Smash Bowl MMXXI, an event put together by Gridiron Gaming, sports a large stack of sixteen rulesets. Quite a few of these will see in play over the three-month-long tournament. Justin "paperfairy" Mills was one of the key individuals in drafting the ruleset and the general format seen in the event. If you want to know more about Smash Bowl MMXXI, we invite you to check out our initial piece on the event.
We sat down with Justin as the event was about to start to get more information on how he helped developed the tournament alongside Andrew “PracticalTAS” Nestico, Kyle “Grayola” Gray, and Ryan “L4st” Krichbaum.
The following interview has been edited and condensed for clarity – Originally conducted from October 24th to the 29th 2020.
Sebastian Quintanilla: How did you come up with this format for the event?
Paperfairy: The event format itself was inspired by the Global Starcraft League, which I was watching when Thunder first approached me. I loved that the format makes players think about the competition as a whole, rather than getting tunnel vision on each of the matches. Who you play in a tournament matters so much, and the ability to influence that adds another layer of complexity to the game.
Regarding the rulesets, in trying to craft a unique format, I’m trying to play to the strengths of Smash Ultimate while also being mindful of the challenges of Ultimate’s online play. Smash Ultimate has so much content that most people never get to see, due to the nature of standard competitive play. By highlighting that content I’m hoping people will be more interested to tune in to our tournament.
We’re also aware of the challenges of Ultimate’s online experience and the reception of high stakes, competitive events in the age of online tournaments. By introducing a competition that won’t have bearing on rankings, or impact the zeitgeist of competitive play, we’re hoping players will have more fun, without the high stakes pressure of a typical tournament.
Andrew Kennedy from Thunder Studios said you brought in Andrew “PracticalTAS” Nestico, Kyle “Grayola” Gray, and Ryan “L4st” Krichbaum to help out getting it done, why these people?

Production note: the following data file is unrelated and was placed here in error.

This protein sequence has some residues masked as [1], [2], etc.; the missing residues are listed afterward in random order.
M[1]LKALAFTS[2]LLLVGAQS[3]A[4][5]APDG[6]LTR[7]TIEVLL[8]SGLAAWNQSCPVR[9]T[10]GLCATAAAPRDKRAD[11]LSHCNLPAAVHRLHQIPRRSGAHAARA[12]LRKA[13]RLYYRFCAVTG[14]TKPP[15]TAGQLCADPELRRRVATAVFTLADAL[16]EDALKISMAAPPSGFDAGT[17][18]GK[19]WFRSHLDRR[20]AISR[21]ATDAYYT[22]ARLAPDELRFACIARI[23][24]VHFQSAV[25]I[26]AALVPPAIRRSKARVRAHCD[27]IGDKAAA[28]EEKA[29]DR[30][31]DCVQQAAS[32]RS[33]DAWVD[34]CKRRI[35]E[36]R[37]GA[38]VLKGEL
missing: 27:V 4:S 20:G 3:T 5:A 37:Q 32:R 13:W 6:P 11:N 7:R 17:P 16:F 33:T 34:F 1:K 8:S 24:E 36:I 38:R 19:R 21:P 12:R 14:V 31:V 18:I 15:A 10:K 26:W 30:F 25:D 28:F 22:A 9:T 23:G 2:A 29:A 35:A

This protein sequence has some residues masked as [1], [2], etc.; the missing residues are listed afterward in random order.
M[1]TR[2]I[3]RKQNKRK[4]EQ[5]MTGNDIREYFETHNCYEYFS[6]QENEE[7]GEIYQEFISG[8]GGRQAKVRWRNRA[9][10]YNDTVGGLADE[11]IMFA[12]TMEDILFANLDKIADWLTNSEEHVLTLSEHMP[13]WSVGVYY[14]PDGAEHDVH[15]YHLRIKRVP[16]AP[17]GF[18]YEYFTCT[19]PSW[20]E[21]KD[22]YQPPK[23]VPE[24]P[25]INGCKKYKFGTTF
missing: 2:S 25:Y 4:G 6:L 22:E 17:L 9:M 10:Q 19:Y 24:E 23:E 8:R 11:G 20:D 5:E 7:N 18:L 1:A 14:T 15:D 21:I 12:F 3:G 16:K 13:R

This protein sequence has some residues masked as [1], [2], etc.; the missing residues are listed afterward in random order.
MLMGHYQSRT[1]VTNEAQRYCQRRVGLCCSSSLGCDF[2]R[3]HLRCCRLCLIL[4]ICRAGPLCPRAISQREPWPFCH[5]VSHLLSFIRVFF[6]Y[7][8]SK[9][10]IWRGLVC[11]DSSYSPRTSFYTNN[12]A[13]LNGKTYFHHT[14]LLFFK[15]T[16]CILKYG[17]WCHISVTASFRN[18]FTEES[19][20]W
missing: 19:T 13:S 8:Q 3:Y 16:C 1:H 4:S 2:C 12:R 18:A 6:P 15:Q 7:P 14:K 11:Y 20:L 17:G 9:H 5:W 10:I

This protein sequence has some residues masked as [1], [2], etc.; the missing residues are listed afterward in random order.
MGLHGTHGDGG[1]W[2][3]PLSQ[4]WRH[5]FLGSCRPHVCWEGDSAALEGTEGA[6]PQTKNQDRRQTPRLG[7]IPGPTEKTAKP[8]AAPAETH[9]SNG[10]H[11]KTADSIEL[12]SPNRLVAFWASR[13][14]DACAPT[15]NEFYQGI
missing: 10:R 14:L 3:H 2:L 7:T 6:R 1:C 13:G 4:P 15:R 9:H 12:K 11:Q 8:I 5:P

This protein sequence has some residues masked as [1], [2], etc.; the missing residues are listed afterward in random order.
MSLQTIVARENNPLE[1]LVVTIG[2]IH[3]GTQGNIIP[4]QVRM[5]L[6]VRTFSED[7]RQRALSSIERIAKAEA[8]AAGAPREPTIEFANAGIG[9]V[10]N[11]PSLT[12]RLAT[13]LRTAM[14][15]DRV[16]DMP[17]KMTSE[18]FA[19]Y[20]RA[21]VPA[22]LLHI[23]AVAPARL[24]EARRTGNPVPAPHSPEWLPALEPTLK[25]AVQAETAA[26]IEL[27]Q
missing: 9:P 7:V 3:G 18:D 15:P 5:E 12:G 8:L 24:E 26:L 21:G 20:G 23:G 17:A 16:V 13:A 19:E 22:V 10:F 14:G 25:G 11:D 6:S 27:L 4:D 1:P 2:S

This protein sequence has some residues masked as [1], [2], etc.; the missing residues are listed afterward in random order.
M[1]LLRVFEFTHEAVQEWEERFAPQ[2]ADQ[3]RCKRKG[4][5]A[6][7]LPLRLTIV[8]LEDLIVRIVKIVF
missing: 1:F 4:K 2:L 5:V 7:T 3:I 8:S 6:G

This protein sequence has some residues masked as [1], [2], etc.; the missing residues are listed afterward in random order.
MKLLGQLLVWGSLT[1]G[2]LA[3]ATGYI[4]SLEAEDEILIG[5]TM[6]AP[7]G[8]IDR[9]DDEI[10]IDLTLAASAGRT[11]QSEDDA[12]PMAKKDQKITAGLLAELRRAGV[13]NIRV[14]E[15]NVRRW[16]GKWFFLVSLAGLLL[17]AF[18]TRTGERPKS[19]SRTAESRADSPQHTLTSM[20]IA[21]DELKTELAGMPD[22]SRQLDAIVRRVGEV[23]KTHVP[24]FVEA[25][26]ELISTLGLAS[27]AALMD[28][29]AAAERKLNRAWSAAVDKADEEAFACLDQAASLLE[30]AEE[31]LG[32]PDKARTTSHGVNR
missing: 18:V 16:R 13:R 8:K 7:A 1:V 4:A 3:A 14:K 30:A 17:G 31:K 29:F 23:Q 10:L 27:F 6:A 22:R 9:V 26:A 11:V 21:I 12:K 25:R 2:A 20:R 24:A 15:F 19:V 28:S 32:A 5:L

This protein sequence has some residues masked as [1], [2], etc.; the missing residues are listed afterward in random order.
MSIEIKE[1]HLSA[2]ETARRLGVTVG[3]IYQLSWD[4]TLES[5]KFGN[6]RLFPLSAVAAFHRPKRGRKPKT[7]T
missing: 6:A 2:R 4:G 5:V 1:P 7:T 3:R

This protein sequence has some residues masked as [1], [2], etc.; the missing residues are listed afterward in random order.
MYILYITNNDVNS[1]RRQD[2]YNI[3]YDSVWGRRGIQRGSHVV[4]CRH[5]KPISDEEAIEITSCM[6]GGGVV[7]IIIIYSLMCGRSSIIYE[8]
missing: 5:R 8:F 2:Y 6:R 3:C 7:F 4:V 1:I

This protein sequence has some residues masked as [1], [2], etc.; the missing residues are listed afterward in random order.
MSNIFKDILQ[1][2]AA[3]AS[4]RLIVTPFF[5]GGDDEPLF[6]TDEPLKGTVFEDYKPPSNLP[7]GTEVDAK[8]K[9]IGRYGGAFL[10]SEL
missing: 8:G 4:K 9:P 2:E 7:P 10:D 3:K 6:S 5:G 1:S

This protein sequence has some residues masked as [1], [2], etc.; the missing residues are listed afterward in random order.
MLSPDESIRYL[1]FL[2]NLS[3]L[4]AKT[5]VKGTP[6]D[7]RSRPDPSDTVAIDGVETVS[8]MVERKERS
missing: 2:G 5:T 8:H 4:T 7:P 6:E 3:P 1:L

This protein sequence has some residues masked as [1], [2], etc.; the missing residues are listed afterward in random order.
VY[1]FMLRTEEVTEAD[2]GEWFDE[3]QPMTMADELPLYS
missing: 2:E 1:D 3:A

PracticalTAS has a proven track record of looking at existing systems and leveraging his analytical skills and deep knowledge of the community. Given that I was building something entirely new, it seemed logical that I would tap somebody with those skills in order to best refine my creation.
Grayola is an up-and-coming organizer with whom I’ve worked in the past. Like me, he cares a lot about the player experience, and I knew that I would need help, so it felt like an obvious pick. Grayola also has a ton of knowledge regarding the game, which has been super helpful.
L4st is the director of Hungrybox’s “The Box” series and has a lot of experience working directly with top players in the Ultimate community. I wanted to work with somebody who already had those connections, and he’s proven invaluable on that front so far.
How did they help you get the format finished and ready for the event?
Loved the “Switch” To Rivals ruleset, any players from the 32 that you think might be well suited for it?
If memory serves, Aaron, Sparg0, Epic_Gabriel, ESAM, and Marss have all expressed some level of interest in the game.
Which ruleset is your personal favorite?
It would definitely be Nearly Legal. Everybody knows that the competitive Smash community has a reputation for flagging most new content as unsuitable for competitive play. While this is understandable, it is sometimes disappointing, and so it will be exciting to see previously flagged content finally get its time in the limelight.
What do you think about Gridiron Gaming in general?
It’s a super interesting initiative! We’ve seen with the success of Le’Veon Bell and Hungrybox that there is some sort of cross-promotion between physical sports and esports, so any programs to help continue exploring that is super exciting to me.
There are a lot of great things to look forward to in the Smash Bowl every weekend. And the rulesets might be chief among them. We already had a small taste of just how fun random can be this past Sunday. If you liked this interview, you might also enjoy our previous interview with the PFRPA and Thunder Studios. Get a closer look at how an initiative like Gridiron Gaming gets started.
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